Much like a corporate version of What Not to Wear, the story of struggling retailer J.C. Penney is a cautionary tale of What Not to Do for business and IT leaders everywhere. Pieced together from financial documents, public transcripts and interviews with retail and management experts, our story "Tech and Exec Disasters Put J.C. Penney in a Bind" is a case study of a company tumbling from one management disaster to the next, dragging its IT strategy along like a hostage.
"Since 2011, the 112-year-old department store chain has lost $3 billion as two different CEOs whipsawed employees and customers alike with radically different business strategies," writes managing editor Kim S. Nash. "Now a third CEO is due to take over in August. Along the way, J.C. Penney's IT group has seen three CIOs, one CTO and three e-commerce leaders."
These damaging bouts of executive whiplash have meant abandoned technology projects, half-baked business strategies and a darkening outlook. "What does the future look like when you can't attract future shoppers?" one retail expert asks. (Company executives declined to answer Nash's questions as she was researching and writing this story.)
But beyond the missteps and misfortunes of one retailer are some classic warning signs that any enterprise would be wise to heed. They raise three big questions I think every CIO should be asking today:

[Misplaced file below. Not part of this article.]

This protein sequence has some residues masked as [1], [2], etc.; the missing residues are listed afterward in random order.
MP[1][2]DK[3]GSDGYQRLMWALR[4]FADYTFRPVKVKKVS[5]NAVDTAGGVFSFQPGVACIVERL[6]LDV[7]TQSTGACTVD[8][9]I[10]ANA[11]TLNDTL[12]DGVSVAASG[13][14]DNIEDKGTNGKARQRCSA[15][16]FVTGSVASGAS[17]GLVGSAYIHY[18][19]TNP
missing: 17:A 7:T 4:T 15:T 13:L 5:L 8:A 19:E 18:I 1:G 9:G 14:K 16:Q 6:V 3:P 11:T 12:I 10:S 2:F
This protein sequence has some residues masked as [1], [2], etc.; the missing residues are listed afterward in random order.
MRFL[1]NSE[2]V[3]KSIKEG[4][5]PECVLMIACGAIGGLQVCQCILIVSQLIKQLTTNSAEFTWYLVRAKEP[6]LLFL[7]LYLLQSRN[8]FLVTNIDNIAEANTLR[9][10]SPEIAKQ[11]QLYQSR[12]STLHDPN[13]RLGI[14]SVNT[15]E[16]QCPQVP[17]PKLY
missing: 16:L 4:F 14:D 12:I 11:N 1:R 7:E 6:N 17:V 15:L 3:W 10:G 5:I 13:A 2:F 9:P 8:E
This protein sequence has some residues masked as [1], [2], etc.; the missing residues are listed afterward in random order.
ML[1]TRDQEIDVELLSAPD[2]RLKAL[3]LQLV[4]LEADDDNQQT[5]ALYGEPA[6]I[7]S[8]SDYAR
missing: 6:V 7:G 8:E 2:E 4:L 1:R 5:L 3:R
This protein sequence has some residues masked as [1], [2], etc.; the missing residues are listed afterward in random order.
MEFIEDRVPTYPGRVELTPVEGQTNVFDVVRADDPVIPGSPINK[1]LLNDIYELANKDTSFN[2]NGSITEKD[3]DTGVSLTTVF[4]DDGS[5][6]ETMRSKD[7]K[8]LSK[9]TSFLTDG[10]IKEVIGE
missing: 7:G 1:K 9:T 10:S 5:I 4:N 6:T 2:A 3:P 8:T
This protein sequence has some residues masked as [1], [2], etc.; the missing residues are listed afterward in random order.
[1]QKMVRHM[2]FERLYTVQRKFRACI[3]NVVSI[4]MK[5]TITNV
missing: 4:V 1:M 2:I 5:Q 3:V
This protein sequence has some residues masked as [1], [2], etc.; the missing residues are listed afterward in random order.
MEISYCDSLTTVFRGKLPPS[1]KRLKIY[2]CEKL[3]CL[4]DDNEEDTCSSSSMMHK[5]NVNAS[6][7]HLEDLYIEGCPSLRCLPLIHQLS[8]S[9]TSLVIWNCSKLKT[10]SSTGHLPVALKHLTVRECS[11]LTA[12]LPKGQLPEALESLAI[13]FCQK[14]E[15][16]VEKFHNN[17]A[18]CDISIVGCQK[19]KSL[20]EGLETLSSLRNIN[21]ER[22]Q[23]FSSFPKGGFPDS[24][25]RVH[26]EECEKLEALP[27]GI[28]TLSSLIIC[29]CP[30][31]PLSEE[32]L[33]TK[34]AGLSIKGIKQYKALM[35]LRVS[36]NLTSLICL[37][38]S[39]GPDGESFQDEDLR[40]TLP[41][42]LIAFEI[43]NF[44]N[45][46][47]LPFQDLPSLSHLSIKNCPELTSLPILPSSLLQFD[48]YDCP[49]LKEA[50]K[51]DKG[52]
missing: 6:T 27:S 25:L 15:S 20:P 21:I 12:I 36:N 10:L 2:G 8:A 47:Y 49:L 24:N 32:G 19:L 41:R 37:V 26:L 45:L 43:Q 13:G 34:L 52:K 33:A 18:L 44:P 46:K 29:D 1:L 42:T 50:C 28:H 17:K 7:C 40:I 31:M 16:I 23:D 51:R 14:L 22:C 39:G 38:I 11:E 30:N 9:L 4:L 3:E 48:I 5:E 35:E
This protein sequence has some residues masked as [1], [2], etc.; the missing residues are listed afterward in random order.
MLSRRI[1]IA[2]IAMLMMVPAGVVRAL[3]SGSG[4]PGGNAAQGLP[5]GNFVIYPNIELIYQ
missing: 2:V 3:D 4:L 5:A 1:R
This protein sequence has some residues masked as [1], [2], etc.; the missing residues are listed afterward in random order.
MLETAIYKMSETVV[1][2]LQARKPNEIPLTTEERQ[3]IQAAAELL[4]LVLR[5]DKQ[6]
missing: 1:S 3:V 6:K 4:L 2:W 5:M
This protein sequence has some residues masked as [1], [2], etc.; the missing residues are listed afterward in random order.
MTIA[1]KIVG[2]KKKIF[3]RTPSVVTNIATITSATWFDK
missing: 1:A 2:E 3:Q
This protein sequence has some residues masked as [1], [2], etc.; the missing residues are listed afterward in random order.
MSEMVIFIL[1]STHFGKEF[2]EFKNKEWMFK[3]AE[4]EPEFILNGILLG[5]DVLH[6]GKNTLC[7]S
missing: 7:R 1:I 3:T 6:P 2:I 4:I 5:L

Are we moving fast enough? While other retailers were installing new technologies to keep pace with mobile customers looking for omnichannel options, J.C. Penney was bogged down "by hundreds of custom applications whose maintenance... ate up 95 percent of the $400 million IT budget," Nash writes.
Do we understand what our customers want? J.C. Penney customers didn't want the iPad-enabled "shopping experience" one CEO dreamed up. They wanted bargain-priced clothing and easy checkout.
How well do we manage change? Retail management experts give Penney's a failing grade for pushing through changes that weren't carefully considered, like tagging clothes with RFID sensors that were easily thwarted by shoplifters, thus driving up inventory losses from theft.
Reading this story will make your heart ache a bit for the IT organization caught in the churn of a flailing business strategy. Some elements may remind you of your own company's troubles. If that's the case, maybe your CEO should be reading it, too.